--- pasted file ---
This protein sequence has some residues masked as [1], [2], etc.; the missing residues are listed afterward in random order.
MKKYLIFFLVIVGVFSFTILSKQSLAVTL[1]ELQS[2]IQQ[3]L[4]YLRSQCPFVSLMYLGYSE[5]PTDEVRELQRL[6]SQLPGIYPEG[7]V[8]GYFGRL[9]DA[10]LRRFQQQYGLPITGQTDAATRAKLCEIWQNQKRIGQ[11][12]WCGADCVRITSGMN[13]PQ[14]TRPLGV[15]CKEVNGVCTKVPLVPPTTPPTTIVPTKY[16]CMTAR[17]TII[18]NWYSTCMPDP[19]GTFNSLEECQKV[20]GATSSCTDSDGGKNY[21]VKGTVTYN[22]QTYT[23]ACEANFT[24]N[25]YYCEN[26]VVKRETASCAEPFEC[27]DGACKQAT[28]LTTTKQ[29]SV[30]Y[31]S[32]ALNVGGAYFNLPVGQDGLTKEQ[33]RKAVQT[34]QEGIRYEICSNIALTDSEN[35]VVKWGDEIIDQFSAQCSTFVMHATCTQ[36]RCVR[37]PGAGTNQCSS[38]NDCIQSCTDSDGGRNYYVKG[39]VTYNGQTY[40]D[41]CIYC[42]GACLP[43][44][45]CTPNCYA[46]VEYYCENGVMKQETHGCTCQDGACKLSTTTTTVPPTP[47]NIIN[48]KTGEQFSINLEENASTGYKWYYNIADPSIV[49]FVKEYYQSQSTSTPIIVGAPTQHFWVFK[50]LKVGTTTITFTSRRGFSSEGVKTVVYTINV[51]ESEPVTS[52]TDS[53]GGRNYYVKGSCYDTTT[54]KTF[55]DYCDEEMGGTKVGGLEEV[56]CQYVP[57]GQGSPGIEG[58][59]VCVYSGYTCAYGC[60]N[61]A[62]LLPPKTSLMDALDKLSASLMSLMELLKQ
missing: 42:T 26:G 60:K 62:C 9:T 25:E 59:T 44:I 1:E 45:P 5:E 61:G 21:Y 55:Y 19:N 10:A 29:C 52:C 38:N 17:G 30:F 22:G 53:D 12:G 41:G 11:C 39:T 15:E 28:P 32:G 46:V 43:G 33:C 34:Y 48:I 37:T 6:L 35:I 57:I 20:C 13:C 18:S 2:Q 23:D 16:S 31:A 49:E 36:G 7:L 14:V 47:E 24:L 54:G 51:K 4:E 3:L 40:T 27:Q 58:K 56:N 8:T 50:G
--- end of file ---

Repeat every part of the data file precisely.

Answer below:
This protein sequence has some residues masked as [1], [2], etc.; the missing residues are listed afterward in random order.
MKKYLIFFLVIVGVFSFTILSKQSLAVTL[1]ELQS[2]IQQ[3]L[4]YLRSQCPFVSLMYLGYSE[5]PTDEVRELQRL[6]SQLPGIYPEG[7]V[8]GYFGRL[9]DA[10]LRRFQQQYGLPITGQTDAATRAKLCEIWQNQKRIGQ[11][12]WCGADCVRITSGMN[13]PQ[14]TRPLGV[15]CKEVNGVCTKVPLVPPTTPPTTIVPTKY[16]CMTAR[17]TII[18]NWYSTCMPDP[19]GTFNSLEECQKV[20]GATSSCTDSDGGKNY[21]VKGTVTYN[22]QTYT[23]ACEANFT[24]N[25]YYCEN[26]VVKRETASCAEPFEC[27]DGACKQAT[28]LTTTKQ[29]SV[30]Y[31]S[32]ALNVGGAYFNLPVGQDGLTKEQ[33]RKAVQT[34]QEGIRYEICSNIALTDSEN[35]VVKWGDEIIDQFSAQCSTFVMHATCTQ[36]RCVR[37]PGAGTNQCSS[38]NDCIQSCTDSDGGRNYYVKG[39]VTYNGQTY[40]D[41]CIYC[42]GACLP[43][44][45]CTPNCYA[46]VEYYCENGVMKQETHGCTCQDGACKLSTTTTTVPPTP[47]NIIN[48]KTGEQFSINLEENASTGYKWYYNIADPSIV[49]FVKEYYQSQSTSTPIIVGAPTQHFWVFK[50]LKVGTTTITFTSRRGFSSEGVKTVVYTINV[51]ESEPVTS[52]TDS[53]GGRNYYVKGSCYDTTT[54]KTF[55]DYCDEEMGGTKVGGLEEV[56]CQYVP[57]GQGSPGIEG[58][59]VCVYSGYTCAYGC[60]N[61]A[62]LLPPKTSLMDALDKLSASLMSLMELLKQ
missing: 42:T 26:G 60:K 62:C 9:T 25:E 59:T 44:I 1:E 45:P 5:E 61:G 21:Y 55:Y 19:N 10:A 29:C 52:C 38:N 17:G 30:F 22:G 53:D 12:G 41:G 11:C 39:T 15:E 28:P 32:G 46:V 43:G 33:C 34:Y 48:I 37:T 6:L 35:I 57:I 20:C 13:C 18:S 2:Q 23:D 16:S 31:A 49:E 36:G 7:L 14:V 47:E 24:L 54:G 51:K 4:E 3:L 40:T 27:Q 58:K 56:N 8:T 50:G